Another grievance of Cypriot depositors is that bank bonds from these two financial institutions have been wiped out.

"So people who had put part of their savings in bank bonds have lost that money for good," the German MEP explained.

Finnish Liberal MEP Nils Torvalds, who also travelled to both countries, told this website that local politicians' failure should be taken into account.

"There is a political inability to face the problems when they occur. But this is a tendency all over Europe - in Finland too - that we have a political system which is dragging its feet, not take responsibility when it should,” he noted.

Eurozone member states are also partly to blame for ignoring Greece's problems and rigged deficit figures for too long.

"This forced all the players to be harsher in the next phase. And this led to Cyprus being treated more roughly than it should have been," Torvalds said.

The European Parliament this week will hold hearings with the European Commission's top official in charge of bailouts - economics commissioner Olli Rehn - as well as the former head of the ECB, Jean-Claude Trichet, and the head of the eurozone bailout fund (ESM), Klaus Regling.

Further trips of the troika delegation are scheduled to Ireland at the end of this week and to Greece at the end of the month.

Court battles intensifies on MEPs' 'private' expenses

The EU parliament said the public does not have a right to monitor the public role of MEPs, says Natasa Pirc Musar, a lawyer representing journalists, in a transparency battle against the assembly.

EU agencies defend research ahead of glyphosate vote

As the renewal of the weedkiller glyphosate is a hot potato on the EU agenda, with a vote in the Parliament on Thursday, the role of two closely-involved EU agencies has come under scrutiny.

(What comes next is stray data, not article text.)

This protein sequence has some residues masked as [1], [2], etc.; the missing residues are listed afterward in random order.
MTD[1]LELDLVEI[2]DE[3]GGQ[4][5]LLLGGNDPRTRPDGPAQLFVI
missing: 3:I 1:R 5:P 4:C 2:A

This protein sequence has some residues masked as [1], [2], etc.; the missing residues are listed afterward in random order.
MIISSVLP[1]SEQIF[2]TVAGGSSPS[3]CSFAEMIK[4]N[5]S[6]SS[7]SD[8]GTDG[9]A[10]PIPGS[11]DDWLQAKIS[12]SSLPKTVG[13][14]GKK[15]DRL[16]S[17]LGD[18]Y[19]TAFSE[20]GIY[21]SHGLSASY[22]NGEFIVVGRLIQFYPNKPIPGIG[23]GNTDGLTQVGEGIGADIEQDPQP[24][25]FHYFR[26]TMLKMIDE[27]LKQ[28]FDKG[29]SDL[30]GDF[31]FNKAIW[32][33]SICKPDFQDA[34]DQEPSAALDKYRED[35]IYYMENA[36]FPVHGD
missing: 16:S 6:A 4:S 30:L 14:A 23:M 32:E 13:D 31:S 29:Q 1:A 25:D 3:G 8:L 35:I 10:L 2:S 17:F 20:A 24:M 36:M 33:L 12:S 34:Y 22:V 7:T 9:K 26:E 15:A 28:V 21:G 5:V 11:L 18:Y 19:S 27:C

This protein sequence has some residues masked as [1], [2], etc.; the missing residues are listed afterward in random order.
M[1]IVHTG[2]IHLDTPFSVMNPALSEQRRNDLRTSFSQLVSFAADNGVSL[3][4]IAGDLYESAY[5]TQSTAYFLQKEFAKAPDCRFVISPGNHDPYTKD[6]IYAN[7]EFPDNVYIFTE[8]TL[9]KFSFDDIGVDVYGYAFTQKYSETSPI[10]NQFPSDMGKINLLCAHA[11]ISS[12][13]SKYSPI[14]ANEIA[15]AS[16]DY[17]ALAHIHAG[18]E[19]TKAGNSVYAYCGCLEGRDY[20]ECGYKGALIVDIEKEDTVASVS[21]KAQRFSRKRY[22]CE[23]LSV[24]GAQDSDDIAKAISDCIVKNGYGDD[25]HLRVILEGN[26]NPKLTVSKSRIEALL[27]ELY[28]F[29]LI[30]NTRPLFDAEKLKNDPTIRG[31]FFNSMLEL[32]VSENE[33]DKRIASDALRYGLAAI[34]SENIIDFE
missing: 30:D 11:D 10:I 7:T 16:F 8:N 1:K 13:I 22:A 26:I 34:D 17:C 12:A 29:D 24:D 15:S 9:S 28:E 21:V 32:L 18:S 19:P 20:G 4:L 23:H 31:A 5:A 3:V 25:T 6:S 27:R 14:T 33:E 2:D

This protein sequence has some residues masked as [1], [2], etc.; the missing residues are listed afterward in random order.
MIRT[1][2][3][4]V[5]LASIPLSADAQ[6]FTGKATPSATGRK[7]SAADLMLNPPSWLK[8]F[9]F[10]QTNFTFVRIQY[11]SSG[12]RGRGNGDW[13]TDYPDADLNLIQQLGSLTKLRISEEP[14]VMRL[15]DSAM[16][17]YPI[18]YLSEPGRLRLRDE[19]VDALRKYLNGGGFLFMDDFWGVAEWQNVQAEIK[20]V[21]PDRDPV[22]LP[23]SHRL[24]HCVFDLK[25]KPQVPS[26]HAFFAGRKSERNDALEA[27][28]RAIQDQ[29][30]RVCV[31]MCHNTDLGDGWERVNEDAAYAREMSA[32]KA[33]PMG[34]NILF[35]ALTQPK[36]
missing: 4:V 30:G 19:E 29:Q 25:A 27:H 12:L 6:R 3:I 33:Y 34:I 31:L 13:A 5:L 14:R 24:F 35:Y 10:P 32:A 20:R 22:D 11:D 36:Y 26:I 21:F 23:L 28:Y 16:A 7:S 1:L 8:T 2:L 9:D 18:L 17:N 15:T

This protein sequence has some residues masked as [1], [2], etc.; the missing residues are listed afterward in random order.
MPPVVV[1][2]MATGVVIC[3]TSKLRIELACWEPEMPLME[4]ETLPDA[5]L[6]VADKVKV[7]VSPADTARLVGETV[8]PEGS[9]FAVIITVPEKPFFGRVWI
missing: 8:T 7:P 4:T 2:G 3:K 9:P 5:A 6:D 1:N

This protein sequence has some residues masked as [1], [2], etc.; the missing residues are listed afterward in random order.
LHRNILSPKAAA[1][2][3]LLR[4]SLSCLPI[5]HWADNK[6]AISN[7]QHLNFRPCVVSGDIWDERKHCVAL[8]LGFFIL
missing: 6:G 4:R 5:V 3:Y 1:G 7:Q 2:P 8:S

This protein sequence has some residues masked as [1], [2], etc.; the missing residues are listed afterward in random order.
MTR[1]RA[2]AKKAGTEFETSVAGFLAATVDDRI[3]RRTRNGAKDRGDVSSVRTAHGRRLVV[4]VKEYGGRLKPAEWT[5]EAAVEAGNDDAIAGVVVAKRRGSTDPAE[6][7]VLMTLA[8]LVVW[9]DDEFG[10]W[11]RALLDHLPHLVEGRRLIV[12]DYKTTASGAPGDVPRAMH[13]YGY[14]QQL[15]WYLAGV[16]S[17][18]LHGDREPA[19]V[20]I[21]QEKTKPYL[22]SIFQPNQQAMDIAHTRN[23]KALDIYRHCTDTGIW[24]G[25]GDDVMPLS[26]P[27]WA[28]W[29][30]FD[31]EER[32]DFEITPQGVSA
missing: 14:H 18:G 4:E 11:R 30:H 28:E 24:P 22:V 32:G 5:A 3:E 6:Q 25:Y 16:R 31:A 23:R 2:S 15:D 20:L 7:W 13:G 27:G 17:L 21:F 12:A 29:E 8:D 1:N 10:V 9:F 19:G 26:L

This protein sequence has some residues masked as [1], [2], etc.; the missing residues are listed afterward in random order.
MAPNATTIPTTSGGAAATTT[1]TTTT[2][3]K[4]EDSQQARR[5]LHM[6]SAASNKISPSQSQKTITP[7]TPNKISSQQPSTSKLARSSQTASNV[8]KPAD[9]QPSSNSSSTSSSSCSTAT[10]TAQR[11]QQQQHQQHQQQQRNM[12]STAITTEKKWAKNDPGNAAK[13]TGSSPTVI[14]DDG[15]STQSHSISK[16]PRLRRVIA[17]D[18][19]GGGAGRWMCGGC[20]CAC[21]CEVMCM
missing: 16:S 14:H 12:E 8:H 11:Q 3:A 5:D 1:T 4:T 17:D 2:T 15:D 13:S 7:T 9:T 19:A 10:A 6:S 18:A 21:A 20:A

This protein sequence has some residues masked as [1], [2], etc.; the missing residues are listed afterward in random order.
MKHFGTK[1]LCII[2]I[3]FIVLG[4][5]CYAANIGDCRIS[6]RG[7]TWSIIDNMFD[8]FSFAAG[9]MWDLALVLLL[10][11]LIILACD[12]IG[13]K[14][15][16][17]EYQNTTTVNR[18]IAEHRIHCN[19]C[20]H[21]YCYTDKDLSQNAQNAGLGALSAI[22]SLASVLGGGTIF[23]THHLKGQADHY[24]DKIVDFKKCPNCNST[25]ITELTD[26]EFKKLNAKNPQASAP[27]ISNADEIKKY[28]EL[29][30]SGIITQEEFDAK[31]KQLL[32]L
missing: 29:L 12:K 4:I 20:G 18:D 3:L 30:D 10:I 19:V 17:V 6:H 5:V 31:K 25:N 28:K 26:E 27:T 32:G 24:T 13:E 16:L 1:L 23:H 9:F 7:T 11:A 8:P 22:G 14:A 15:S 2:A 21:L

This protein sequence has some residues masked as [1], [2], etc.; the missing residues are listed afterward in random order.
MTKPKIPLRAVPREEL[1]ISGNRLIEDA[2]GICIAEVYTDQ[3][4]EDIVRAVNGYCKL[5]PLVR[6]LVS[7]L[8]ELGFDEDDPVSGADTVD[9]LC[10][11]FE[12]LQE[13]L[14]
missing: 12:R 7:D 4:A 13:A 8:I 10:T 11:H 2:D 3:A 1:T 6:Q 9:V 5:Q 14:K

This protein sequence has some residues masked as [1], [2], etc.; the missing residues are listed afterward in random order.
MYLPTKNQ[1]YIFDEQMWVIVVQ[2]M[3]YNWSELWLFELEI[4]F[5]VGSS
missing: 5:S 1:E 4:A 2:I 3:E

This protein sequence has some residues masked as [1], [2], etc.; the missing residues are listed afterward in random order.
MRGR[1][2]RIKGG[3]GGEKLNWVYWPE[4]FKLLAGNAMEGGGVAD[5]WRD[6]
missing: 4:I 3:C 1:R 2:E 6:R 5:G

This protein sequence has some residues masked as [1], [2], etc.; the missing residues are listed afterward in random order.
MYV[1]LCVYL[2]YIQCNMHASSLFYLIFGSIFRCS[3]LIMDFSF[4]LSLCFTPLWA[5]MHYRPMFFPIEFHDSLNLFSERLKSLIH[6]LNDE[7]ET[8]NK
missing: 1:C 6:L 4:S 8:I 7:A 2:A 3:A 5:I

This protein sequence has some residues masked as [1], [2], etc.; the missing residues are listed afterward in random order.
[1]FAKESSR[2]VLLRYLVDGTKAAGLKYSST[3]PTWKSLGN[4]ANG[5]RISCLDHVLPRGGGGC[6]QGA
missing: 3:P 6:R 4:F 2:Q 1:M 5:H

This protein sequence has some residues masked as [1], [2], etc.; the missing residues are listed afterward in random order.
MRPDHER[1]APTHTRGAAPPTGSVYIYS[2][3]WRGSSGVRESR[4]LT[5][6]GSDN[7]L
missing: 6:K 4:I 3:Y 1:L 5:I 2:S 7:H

Stakeholders' Highlights

  1. Mission of China to the EUPresident Xi Jinping Proposes Stronger Global Security Governance at Interpol Assembly
  2. European Friends of ArmeniaEU Engagement Could Contribute to Lasting Peace in Nagorno-Karabakh
  3. UNICEFViolence in Myanmar Driving 12,000 Rohingya Refugee Children Into Bangladesh Every Week
  4. European Jewish CongressBulgaria Applauded for Adopting the Working Definition of Antisemitism
  5. EU2017EENorth Korea Leaves Europe No Choice, Says Estonian Foreign Minister Sven Mikser
  6. Mission of China to the EUZhang Ming Appointed New Ambassador of the Mission of China to the EU
  7. International Partnership for Human RightsEU Should Seek Concrete Commitments From Azerbaijan at Human Rights Dialogue
  8. European Jewish CongressEJC Calls for New Austrian Government to Exclude Extremist Freedom Party
  9. CES - Silicones EuropeIn Healthcare, Silicones Are the Frontrunner. And That's a Good Thing!
  10. EU2017EEEuropean Space Week 2017 in Tallinn from November 3-9. Register Now!
  11. European Entrepreneurs CEA-PMEMobiliseSME Exchange Programme Open Doors for 400 Companies Across Europe
  12. CECEE-Privacy Regulation – Hands off M2M Communication!